DJJ has never, and will never, tolerate the outsourcing of discipline by staff to youth. It is the expectation that all staff, contracted or otherwise, treat youth with the respect and dignity they deserve. The Department also reports all allegations of abuse and neglect to the Florida Abuse Hotline to be investigated by the Florida Department of Children and Families, and in many cases, law enforcement also investigates incidents of abuse and neglect in detention facilities and residential commitment programs. All staff in both juvenile detention facilities and residential commitment programs have unrestricted access for reporting incidents, without supervisor approval, to the Florida Abuse Hotline and the DJJ Central Communications Center.
DJJ evaluates and replaces cameras on an on-going basis as we rely on the critical information provided by security cameras when investigating incidents at our centers and ensuring the safety of the youth placed in our custody.
In addition to the safeguards provided by incident reporting, security cameras and exhaustive investigations, the Department employs a comprehensive oversight and monitoring process. Youth and staff interviews are conducted as a part of the oversight process as well as review of video, incident reporting and trends related to the use of physical intervention.
For more information, click HERE. (pages 1, 2, 3, and 4)
DJJ MAINTAINS HIGH STANDARDS FOR HIRING PRACTICES
DJJ takes seriously our obligation to maintain the confidence and trust of the public and ensure we are hiring the most qualified and best-suited applicants to work with Florida’s youth and families. All direct care staff are required to undergo and pass a level 2 criminal history record check, which outlines the more than 50 disqualifying offenses, in addition to drug screening and a comprehensive interview and reference check process in accordance to Florida law.
The Department also requires our contracted providers to ensure their staff are meeting our high standards, and we have worked collaboratively with them to improve hiring practices through a statewide initiative.
Recently, the Department further strengthened our reference check process for individuals with prior state employment experience to ensure a comprehensive and thorough review of a prospective employee’s previous performance and employment as well as ensure staff meet the high expectations of this Department. This is just one of the many reforms implemented over the past six years as we continue to identify new ways to improve our agency.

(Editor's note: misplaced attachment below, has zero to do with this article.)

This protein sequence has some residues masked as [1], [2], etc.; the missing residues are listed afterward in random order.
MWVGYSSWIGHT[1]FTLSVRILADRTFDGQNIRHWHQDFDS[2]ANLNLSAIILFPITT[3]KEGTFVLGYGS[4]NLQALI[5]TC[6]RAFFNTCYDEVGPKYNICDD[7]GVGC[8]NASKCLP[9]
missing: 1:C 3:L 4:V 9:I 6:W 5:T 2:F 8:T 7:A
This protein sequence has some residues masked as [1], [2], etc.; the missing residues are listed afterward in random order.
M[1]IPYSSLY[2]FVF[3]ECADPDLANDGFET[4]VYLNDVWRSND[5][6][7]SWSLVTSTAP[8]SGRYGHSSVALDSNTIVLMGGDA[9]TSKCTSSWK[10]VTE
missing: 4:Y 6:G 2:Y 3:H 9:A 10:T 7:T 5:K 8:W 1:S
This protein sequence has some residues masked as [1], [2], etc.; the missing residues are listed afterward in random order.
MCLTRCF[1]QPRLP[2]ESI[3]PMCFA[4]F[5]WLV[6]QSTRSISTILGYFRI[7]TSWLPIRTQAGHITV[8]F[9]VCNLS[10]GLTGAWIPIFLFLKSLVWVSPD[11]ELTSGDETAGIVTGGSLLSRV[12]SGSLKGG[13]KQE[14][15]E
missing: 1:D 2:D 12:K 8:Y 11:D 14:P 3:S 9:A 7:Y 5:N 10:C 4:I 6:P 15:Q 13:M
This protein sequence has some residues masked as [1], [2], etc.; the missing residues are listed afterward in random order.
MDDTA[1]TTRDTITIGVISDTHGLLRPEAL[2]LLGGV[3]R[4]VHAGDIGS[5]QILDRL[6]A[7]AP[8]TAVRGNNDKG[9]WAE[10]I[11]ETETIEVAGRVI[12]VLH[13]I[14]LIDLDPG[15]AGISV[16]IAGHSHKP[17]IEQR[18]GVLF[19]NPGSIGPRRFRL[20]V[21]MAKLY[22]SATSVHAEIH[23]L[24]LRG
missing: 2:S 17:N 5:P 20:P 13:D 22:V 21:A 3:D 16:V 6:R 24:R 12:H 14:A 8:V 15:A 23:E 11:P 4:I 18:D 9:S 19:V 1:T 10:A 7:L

Additionally, Governor Rick Scott recently announced that he will propose a 10 percent pay raise for juvenile detention and juvenile probation officers in his 2018-2019 recommended budget to support high-quality officer recruitment and retention to further improve the life changing work in the juvenile justice system.
For more information, click HERE. (page 5)
DJJ LEADS THE NATION IN INNOVATIVE REFORMS
Florida embraced a more rehabilitative approach beginning more than six years ago when DJJ embarked on aggressive reform efforts. A major portion of these reforms have been focused on early interventions and prevention as well as community-based interventions, which provide the best outcomes for our youth.
It is entirely inaccurate to say that Florida is falling behind other states in rehabilitative juvenile justice reform. In fact, just last month, Florida was recognized by PEW Charitable Trusts for being a national leader in evidence-based programing that has helped to identify and enact programs that lower recidivism rates.
DJJ has the lowest recidivism for youth on probation that the agency has ever seen and the agency is fully committed to further building on reform efforts to continue reducing juvenile delinquency, increasing public safety, and providing the services at-risk youth and their families need to transition youth back into their communities and guide them towards successful adulthood.
For more information, click HERE. (page 6)